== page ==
June 14, 2011: President Saleh has been in a Saudi Arabian hospital for ten days now, and is supposed to give a televised speech to the nation soon. Saudi Arabia has been pressuring Saleh to resign. Meanwhile, the president's son (Ahmad Ali Saleh) is running things back in Yemen. That's despite the fact that the vice-president is supposed to be in charge. No, the Saleh clan is still giving orders, orders that will be obeyed. The anti-government forces in Yemen are not as organized and united, which is why president Saleh lasted so long. But over the last decade, economic conditions have deteriorated (water shortages, declining oil production, population growth and higher unemployment), making it more difficult to keep all the factions happy. The big problem is that none of the possible new coalitions that might take over are capable of solving these problems. Many Yemenis realize this, which is why Saleh still has so much support. But that support is unraveling not just because of opposition groups, but because close associates believe Saleh has not been energetic enough in dealing with tribal and terrorist violence. Meanwhile, Saleh supporters continue to hold demonstrations in the capital, often close to anti-government ones.
The U.S. has been basing more armed UAVs across the Gulf of Aden, in Djibouti, for flying recon missions over Yemen. The UAVs, with an endurance of 15-20 hours (depending on how many missiles carried), require about two hours to Yemen and back, from their Djibouti base. For over a year now the American JSOC (Joint Special Operations Command) have been increasing its fleet of UAVs in Djibouti. JSOC has, for the last decade, devoted most of its efforts to monitoring, and occasionally intervening, in Somalia. But the JSOC demand for UAVs, to watch Somalia, the waters off Somalia (where pirates proliferate) and Yemen has grown rapidly in the last year. So now the CIA is moving some of its UAVs in Djibouti, mainly to monitor al Qaeda activity in Yemen. This will put over a dozen UAVs in Djibouti. The UAVs are mainly concerned with finding al Qaeda members and tracking them. It's preferable to capture these men and interrogate them. If the conditions are right, Yemeni troops and police can do that. If not, UAVs can use missiles, or Yemeni aircraft can use bombs, to attack and kill the terrorists.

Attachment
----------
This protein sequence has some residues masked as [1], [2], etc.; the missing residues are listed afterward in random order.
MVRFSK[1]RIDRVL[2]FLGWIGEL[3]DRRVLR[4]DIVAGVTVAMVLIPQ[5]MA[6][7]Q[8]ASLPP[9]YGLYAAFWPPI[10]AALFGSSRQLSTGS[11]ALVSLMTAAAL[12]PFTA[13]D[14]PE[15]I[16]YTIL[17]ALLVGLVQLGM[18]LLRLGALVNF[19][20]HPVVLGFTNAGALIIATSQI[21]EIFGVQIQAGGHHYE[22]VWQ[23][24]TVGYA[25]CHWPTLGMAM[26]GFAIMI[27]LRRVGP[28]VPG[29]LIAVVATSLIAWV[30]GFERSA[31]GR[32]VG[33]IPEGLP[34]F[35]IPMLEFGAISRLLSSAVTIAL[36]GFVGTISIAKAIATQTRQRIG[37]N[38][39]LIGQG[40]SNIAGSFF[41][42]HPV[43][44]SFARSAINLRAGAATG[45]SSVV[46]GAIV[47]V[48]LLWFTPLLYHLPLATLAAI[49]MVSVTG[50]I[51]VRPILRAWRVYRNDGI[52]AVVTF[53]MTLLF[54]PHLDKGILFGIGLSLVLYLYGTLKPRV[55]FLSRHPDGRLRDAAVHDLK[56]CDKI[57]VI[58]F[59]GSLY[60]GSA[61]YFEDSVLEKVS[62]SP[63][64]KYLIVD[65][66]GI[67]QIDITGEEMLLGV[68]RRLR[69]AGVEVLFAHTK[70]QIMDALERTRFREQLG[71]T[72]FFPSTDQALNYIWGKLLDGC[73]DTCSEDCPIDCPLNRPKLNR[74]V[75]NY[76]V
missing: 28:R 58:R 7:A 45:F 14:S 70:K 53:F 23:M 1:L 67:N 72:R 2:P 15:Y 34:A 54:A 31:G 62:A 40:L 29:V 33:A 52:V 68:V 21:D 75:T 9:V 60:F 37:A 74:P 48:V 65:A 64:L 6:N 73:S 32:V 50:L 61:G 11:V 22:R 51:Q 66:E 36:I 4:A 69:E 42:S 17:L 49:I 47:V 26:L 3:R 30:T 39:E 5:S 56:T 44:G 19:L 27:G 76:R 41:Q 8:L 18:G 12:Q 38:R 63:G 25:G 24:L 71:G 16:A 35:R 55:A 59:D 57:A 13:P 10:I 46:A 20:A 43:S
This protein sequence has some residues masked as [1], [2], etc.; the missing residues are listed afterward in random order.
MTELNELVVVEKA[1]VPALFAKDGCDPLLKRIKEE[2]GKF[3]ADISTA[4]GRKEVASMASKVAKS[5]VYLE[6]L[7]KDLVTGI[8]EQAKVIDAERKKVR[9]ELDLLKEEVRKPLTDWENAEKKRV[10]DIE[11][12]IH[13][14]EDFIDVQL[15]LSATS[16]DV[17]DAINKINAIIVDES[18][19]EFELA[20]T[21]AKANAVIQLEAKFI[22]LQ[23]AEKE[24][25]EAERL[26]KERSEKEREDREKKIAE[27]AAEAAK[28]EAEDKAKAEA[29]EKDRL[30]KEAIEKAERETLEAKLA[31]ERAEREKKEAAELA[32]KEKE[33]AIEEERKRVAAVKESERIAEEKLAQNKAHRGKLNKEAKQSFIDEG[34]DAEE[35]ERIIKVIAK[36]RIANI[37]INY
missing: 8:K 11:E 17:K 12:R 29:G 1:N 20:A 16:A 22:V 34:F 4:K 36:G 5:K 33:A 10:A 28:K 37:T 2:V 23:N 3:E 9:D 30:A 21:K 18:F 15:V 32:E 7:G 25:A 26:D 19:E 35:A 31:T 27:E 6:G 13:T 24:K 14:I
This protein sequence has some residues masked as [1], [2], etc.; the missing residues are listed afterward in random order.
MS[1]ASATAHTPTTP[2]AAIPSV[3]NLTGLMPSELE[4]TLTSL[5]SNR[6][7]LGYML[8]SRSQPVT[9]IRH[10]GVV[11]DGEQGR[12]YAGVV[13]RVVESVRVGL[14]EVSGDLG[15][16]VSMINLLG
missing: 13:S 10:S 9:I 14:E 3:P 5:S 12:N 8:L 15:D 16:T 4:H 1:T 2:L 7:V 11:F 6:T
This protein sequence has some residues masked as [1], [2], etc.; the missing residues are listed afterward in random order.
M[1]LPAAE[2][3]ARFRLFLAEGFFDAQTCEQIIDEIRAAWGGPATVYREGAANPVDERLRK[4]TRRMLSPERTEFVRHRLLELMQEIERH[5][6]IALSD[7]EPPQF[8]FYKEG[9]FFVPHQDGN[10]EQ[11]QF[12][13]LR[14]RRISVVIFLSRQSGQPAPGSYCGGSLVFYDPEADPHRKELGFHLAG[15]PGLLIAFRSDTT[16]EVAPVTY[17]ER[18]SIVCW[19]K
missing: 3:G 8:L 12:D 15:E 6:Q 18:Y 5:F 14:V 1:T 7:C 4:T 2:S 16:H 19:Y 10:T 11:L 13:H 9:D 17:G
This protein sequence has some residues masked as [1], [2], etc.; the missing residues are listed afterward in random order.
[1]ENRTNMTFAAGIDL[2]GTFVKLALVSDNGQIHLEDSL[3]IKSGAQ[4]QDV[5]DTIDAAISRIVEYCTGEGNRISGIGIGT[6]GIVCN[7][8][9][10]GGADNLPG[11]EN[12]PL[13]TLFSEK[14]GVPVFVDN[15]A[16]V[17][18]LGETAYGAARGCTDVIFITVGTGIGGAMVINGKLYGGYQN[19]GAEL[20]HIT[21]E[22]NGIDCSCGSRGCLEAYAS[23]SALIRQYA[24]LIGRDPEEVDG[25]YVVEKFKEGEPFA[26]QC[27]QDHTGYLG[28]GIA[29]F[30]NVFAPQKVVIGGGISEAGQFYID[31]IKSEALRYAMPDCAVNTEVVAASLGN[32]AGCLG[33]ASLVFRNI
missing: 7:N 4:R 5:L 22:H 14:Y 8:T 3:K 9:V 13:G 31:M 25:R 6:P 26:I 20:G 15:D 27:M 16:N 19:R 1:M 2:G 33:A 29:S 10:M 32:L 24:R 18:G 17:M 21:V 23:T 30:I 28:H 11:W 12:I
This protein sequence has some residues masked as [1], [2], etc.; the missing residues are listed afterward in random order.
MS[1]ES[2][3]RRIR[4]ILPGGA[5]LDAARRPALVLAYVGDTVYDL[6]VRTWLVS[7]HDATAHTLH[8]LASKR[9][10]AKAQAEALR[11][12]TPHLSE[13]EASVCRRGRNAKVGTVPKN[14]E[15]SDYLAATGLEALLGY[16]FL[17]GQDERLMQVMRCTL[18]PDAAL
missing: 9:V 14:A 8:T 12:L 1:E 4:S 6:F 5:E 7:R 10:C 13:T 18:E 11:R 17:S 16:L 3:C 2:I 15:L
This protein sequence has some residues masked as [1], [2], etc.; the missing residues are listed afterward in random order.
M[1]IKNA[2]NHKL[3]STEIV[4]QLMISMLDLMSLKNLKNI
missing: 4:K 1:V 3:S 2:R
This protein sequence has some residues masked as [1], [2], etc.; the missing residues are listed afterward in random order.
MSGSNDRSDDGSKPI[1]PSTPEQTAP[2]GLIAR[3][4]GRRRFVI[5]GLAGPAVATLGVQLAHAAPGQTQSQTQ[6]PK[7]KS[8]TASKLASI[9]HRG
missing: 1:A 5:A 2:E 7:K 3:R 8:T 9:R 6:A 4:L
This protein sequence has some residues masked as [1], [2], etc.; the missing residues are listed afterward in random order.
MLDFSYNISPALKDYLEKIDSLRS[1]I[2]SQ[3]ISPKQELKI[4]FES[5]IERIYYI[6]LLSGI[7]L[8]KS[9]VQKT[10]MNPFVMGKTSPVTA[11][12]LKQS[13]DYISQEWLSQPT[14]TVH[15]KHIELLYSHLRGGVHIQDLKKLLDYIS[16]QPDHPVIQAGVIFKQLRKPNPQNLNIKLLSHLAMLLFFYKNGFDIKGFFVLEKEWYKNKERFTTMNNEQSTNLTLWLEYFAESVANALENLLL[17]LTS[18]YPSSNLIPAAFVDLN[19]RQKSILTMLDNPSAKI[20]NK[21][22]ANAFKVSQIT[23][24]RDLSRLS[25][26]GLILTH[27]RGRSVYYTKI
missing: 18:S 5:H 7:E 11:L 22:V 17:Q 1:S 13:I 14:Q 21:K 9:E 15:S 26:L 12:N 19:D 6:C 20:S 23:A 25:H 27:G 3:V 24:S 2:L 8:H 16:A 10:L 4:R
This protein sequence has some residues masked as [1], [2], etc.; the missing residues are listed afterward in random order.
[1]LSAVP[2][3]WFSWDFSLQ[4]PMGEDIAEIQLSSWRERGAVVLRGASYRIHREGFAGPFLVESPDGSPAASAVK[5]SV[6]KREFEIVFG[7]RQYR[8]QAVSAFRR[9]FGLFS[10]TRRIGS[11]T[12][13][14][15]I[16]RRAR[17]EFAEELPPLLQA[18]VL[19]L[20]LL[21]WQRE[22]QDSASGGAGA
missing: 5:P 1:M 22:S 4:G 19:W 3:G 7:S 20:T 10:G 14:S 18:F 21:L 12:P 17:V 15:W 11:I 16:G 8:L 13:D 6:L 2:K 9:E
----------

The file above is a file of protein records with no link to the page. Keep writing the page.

Low level fighting in the two southern provinces of Abyan and Taiz continues, with more tribal militias taking up arms against the government. This is unorganized fighting, with groups of armed men (from a few dozen to a few hundred) attacking soldiers and police. There have been over 200 casualties a week from this fighting in the south, while the ceasefire in the capital has held for the last ten days. The fighting in the south is largely skirmishes in cities and attacks on army checkpoints out in the country. Long term, the biggest problem is the disruption of the already fragile economy. Yemen is highly dependent on food and other imports. The rebellious tribesmen tend not to interfere with that, as they and their families would go hungry as a result.
Al Qaeda is small, in numbers, in Yemen and only looms large in the media. For all that publicity, Islamic terrorists based in Yemen have not managed to accomplish much. Well, they have been successful at talking big, but actual attacks outside Yemen have been few. Attacks inside Yemen have not been frequent, and most of the clashes consist of al Qaeda fighting to save itself from death or capture.
June 13, 2011: Police have arrested several suspects in the June 3rd attack that injured president Saleh.
Russia has sent airliners to Yemen to evacuate 175 Russian citizens there. Many other nations have warned their citizens to get out, and many have.
June 8, 2011: The city of Taiz, several hundred tribal gunmen have taken control of some neighborhoods. The city of a million is about 250 kilometers south of the capital. There have been large anti-government demonstrations, and the armed tribesmen came to protect the demonstrators from government security forces.